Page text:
Image: Microsoft

Microsoft has announced the general availability of its new cloud PC service, Windows 365.

Available beginning today for business and enterprise customers, Microsoft’s Windows 365 service works by streaming the full Windows 10 (and Windows 11, when it becomes available) experience over the cloud, allowing users to access the operating system on just about any device that can run a web browser.

Some of the major benefits that have been advertised with Windows 365 include the ability to boot into the OS instantly, consistent workspaces that let users easily pick up from where they left off, as well as full support for popular business apps such as Microsoft 365. Microsoft has also talked up Windows 365’s enhanced security, which is made possible by the sophisticated security technologies leveraged by the company’s cloud.

As outlined on a new plans and pricing page, Microsoft’s Windows 365 cloud PC service comprises 12 configurations, the cheapest of which starts at just $20 or $24 per user per month with a 1 vCPU processor, 2 GB of RAM, and 64 GB of storage. Windows 365 users who seek a higher level of performance can opt for the 8 vCPU plans, which offer 32 GB of RAM and up to 512 GB of storage for $123 to $162 per user per month.

Image: Microsoft

The Cloud PC draws on the power of the cloud to provide a powerful, simple, and secure full Windows 10 or Windows 11 experience that you can use to empower your workforce, regardless of location or device. Windows 365 provides an instant-on boot experience that enables users to stream all their personalized applications, tools, data, and settings from the cloud across any device including your Windows, Mac, iPad, Android, and coming soon Linux device. The Windows experience is consistent, no matter the device. You can pick up right where you left off, because the state of your Cloud PC remains the same, even when you switch devices.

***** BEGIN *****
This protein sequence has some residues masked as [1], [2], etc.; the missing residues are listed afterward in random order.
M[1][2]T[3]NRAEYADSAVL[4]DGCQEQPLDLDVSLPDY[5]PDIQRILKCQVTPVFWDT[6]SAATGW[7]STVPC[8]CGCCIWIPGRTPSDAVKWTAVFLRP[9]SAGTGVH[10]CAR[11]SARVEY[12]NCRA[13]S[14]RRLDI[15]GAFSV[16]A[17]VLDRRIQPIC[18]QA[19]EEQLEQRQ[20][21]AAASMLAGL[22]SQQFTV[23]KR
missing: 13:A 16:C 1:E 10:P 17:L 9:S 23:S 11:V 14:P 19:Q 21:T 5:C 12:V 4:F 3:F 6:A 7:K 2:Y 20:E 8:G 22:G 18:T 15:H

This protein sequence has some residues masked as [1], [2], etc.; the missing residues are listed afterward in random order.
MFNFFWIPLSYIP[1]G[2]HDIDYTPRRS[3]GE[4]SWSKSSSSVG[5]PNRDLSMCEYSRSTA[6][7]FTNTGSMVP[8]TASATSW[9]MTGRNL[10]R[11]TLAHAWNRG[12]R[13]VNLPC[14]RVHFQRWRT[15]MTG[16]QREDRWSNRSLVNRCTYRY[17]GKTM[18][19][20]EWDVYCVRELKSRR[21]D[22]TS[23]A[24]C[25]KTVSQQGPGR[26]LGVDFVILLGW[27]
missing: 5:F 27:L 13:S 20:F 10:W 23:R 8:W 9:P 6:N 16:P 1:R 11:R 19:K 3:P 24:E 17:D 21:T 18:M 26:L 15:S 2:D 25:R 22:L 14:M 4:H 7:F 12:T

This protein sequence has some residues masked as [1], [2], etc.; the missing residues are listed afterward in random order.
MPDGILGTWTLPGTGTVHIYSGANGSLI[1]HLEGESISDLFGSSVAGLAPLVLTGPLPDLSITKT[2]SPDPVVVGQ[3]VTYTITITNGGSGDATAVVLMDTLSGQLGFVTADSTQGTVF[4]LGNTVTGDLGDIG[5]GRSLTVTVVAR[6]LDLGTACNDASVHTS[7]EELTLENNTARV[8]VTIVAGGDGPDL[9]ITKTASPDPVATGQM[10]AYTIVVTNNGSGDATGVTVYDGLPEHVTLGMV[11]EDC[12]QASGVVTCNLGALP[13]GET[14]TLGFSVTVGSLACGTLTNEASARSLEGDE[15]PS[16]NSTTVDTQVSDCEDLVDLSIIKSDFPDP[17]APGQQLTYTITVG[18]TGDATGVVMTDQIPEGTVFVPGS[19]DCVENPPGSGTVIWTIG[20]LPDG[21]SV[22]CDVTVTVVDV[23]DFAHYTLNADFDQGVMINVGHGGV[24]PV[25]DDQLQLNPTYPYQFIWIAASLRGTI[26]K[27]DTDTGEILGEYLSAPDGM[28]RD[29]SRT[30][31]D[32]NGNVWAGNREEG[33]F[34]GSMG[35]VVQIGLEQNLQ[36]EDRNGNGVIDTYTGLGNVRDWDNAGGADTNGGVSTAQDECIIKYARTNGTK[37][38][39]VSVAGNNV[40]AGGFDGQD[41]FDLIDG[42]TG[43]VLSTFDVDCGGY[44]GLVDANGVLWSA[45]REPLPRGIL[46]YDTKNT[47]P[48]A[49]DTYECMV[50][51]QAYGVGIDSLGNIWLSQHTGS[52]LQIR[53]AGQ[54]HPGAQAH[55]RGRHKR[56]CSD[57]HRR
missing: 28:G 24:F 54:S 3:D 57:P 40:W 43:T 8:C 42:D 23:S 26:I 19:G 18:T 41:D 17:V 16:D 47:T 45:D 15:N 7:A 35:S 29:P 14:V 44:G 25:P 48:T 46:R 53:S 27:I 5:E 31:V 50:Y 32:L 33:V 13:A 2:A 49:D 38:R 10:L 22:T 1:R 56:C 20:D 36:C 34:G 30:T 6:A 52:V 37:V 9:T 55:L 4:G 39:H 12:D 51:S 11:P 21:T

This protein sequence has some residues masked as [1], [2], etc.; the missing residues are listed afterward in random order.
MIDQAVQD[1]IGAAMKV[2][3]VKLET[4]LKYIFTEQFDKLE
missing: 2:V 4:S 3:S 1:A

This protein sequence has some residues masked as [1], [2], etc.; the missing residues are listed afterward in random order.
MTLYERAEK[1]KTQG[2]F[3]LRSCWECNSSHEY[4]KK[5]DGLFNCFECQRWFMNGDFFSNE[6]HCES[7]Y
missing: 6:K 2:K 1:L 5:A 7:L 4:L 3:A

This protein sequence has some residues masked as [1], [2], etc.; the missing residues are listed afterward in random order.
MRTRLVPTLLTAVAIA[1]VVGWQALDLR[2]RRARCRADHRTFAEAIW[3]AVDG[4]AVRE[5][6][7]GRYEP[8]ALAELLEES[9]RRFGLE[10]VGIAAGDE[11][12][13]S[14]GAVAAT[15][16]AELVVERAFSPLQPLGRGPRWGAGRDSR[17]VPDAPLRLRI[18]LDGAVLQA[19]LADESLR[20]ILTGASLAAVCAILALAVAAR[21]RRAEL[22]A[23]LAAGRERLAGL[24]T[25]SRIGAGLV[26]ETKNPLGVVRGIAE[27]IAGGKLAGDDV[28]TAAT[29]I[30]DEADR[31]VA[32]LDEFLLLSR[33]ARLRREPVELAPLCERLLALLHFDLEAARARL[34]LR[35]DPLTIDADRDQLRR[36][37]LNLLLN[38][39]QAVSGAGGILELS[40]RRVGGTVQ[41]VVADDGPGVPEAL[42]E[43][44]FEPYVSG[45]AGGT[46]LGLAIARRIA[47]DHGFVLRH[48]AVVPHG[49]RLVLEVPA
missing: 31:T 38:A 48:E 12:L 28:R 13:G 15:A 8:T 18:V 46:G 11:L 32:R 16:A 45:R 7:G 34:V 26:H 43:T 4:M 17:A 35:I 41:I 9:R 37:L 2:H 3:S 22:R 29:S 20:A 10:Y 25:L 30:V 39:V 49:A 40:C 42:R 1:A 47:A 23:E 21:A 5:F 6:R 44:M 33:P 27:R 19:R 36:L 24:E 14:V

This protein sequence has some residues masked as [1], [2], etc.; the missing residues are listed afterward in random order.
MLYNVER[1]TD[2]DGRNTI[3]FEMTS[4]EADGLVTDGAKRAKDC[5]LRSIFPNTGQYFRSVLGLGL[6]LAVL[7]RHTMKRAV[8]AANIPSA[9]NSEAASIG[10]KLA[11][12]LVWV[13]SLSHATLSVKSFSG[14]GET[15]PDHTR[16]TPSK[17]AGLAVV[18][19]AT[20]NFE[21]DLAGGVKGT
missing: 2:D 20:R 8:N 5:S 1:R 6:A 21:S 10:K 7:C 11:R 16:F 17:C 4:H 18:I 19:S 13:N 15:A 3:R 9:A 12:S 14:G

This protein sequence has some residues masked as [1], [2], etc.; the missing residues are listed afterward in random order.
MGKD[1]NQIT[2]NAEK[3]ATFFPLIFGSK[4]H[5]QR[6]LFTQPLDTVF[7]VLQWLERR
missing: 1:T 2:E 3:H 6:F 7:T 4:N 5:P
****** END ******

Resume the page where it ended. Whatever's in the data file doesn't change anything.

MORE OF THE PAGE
Source: Microsoft (1, 2)

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  1. So, maybe I don’t understand this properly, but what do you stream it to?

    I mean, you still need some sort of local hardware, right?

    Are they going to be selling some sort of thin client to go along with the service?

    Also, LOL at that pricing.

    I know, compared to the cost of buying a laptop, licensing windows, etc, it may not be bad, but still, totally not worth it if you ask me.

  2. Sounds like MS’s take on VMware’s VDI/Horizon…. virtual desktops you remote to.

    [QUOTE=”Zarathustra, post: 38789, member: 203″]
    So, maybe I don’t understand this properly, but what do you stream it to?

    Yeah enough of an OS to use a browser for the HTML client.

  3. [QUOTE=”Zarathustra, post: 38789, member: 203″]
    So, maybe I don’t understand this properly, but what do you stream it to?
    Don’t you people have phones ?!!

  4. Wow! This is definitely cool news, but I don’t understand a couple of points. First, what will be the price of this and how will it be implemented? Will it be in the form of a monthly subscription or a one-time purchase? I think it would be more convenient if it was a one-time purchase. I am also tormented by the question: is this a new product that Microsoft has developed or is it an old product at a new price? It’s not clear at all, because I still don’t understand why I should give money. I read an article, here it is [URL][/URL] and I realized that there are services that are much safer and more convenient than cloud file storage. In general, I will still study and if it is as cool as they write, then I will try it.

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